14.50 | MicroServer Rental 1 hour usage
         105.70 | Shared Hosting Service
         560.00 | Social Network Premium Membership
         260.00 | Bar Drinks
        6945.58 | Online Shopping
          59.90 | Amazon Book Purchase
         150.00 | Computer Equipment
          30.00 | Restaurant Dinner
          40.00 | ATM Withdrawal
           5.98 | Digital Movie Rental
         630.00 | Generic Telecoms ISP
          72.99 | Screencast Subscription
(12 rows)

The diagram below depicts how this works internally in SQL. The data in the diagram is not an exact match to transaction data but provided for guidance as an example.

What this SELECT query does is pick a field using the GROUP BY operation, in this case the description, and groups rows by the field specified. Since, in this case, the transactions are grouped by description, we can use the SUM() function to compute the total value of all the paid_out values in the table, which is the total cost from each source.

Without the GROUP BY clause the SUM() function wouldn't breakup the calculation into descriptions, and you'd get a total of all the paid_out values in the table:

finance=# SELECT SUM(paid_out) AS paid_out_to FROM transactions;
(1 row)

Another example that might make grouping clearer - grouping by month; PostgreSQL provides the handy TO_CHAR() and EXTRACT() functions that can be used on a date field to get a month name or number.

EXTRACT() is used to select subfields from date/time values. TO_CHAR(), on the other hand, is a more general function that can be used to convert from various data types to a formatted string. In this case, we're using TO_CHAR() to convert from a DATE to a formatted string with only the month from that field.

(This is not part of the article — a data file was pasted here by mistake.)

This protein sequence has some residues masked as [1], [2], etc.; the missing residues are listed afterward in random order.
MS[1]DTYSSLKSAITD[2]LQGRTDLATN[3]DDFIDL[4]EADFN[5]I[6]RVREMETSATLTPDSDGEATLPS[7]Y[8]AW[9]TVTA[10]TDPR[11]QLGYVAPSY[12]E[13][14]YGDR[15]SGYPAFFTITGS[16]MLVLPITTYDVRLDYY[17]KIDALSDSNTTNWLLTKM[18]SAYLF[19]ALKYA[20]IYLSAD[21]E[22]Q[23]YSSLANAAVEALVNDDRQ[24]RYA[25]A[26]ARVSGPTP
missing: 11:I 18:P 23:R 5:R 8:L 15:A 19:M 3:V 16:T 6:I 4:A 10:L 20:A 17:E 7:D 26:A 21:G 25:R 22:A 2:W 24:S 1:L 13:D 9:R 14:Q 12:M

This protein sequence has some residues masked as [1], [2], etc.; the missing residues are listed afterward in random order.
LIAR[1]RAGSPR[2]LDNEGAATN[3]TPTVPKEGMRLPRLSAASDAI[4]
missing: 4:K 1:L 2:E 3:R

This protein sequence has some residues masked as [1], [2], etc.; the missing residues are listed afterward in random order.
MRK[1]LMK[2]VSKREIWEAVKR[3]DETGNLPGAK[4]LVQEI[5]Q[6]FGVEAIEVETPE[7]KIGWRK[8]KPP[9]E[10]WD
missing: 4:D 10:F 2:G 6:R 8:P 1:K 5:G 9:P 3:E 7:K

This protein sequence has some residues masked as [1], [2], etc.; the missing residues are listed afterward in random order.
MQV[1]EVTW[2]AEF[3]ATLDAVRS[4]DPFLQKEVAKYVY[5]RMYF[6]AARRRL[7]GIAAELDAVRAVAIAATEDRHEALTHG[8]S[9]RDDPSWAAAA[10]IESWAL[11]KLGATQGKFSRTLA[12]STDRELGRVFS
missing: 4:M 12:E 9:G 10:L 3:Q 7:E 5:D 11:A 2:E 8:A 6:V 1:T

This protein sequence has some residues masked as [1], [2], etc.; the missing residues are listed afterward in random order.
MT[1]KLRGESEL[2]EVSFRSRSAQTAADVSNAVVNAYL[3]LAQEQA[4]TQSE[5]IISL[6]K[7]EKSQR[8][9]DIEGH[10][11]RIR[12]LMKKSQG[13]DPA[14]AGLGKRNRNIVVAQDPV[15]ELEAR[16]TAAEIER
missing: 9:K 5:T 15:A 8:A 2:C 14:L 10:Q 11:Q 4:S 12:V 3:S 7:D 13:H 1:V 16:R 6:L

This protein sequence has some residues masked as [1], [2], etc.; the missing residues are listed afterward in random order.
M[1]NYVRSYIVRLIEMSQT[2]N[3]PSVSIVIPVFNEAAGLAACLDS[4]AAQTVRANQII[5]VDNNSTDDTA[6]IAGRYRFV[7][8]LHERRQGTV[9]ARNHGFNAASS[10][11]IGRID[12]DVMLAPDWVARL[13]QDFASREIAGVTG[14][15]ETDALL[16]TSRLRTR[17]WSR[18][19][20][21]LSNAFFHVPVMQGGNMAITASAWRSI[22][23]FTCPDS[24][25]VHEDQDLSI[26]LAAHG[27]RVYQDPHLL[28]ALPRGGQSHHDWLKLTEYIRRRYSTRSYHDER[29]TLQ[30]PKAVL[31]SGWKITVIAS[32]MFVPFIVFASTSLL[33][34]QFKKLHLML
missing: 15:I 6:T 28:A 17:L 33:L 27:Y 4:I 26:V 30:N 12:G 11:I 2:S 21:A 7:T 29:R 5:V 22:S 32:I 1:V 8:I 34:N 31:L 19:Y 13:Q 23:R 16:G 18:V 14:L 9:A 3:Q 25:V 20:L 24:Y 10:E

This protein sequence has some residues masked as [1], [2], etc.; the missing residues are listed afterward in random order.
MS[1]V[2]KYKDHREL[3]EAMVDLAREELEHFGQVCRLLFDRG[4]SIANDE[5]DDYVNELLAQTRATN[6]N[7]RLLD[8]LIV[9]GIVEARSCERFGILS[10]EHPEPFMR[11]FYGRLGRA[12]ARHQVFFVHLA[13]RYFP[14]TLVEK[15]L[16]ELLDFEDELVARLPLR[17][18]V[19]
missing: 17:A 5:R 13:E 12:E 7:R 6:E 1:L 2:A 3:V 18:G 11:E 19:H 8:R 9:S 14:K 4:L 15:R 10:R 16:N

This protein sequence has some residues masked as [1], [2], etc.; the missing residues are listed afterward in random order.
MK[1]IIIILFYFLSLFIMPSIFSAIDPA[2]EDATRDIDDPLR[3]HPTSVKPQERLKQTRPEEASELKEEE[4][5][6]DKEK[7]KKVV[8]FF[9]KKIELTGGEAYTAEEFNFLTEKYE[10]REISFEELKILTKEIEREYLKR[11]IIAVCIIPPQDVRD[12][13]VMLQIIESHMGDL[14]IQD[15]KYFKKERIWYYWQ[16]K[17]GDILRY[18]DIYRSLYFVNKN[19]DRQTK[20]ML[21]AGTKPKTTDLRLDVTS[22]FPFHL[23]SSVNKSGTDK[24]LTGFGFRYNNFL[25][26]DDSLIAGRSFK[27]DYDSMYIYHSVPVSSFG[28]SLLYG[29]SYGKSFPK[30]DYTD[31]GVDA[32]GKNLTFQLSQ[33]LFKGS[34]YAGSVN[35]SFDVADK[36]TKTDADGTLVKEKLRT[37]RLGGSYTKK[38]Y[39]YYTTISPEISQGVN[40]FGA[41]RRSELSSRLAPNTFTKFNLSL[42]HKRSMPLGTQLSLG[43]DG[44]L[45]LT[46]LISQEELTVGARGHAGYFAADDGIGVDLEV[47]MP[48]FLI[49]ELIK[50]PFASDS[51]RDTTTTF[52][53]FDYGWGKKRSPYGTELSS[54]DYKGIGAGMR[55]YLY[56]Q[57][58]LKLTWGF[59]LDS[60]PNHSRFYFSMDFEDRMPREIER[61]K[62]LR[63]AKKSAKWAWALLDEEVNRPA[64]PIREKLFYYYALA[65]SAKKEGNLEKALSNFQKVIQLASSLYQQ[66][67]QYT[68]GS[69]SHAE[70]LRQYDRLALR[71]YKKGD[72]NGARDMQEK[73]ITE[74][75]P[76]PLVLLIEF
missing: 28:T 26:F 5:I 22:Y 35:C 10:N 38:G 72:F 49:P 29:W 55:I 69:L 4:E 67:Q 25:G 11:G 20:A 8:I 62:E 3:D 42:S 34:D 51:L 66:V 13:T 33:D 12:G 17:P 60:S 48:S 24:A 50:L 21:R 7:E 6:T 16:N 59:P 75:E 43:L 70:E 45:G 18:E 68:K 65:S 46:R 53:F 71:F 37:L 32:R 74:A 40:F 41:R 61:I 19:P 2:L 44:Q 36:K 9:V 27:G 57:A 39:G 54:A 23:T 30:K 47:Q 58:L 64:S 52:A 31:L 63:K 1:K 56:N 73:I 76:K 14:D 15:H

finance=# SELECT SUM(paid_out), TO_CHAR(date, 'Month') FROM transactions GROUP BY TO_CHAR(date, 'Month');
   sum   |  to_char
 3453.20 | January
 2154.65 | March
 1807.12 | February
 1435.80 | April
    1.99 | June
   21.89 | May
(6 rows)
finance=# SELECT SUM(paid_out), EXTRACT(MONTH FROM date) FROM transactions GROUP BY EXTRACT(MONTH FROM date);
   sum   | date_part
   21.89 |         5
 3453.20 |         1
 1807.12 |         2
 2154.65 |         3
 1435.80 |         4
    1.99 |         6
(6 rows)

If you want to sum data for just one service, you could do the following:

finance=# SELECT SUM(paid_out), description FROM transactions WHERE description = 'Online Shopping' GROUP BY description;
   sum   |   description
 6945.58 | Online Shopping
(1 row)

You might be curious what the average cost per Online Shopping session was; in this case, you can use the AVG() function.

finance=# SELECT AVG(paid_out), description FROM transactions WHERE description = 'Online Shopping' GROUP BY description;
         avg         |   description
 54.6896062992125984 | Online Shopping
(1 row)

Other functions that you might find useful are MAX(), which returns the largest value from a collection, and MIN(), which returns the smallest.

finance=# SELECT MAX(paid_out) FROM transactions;
(1 row)
finance=# SELECT MIN(paid_out) FROM transactions;
(1 row)

Data analytics with grouping and aggregation is a common task that SQL programmers work on. You'll get more opportunities to practice grouping and aggregation as you go through the SQL course.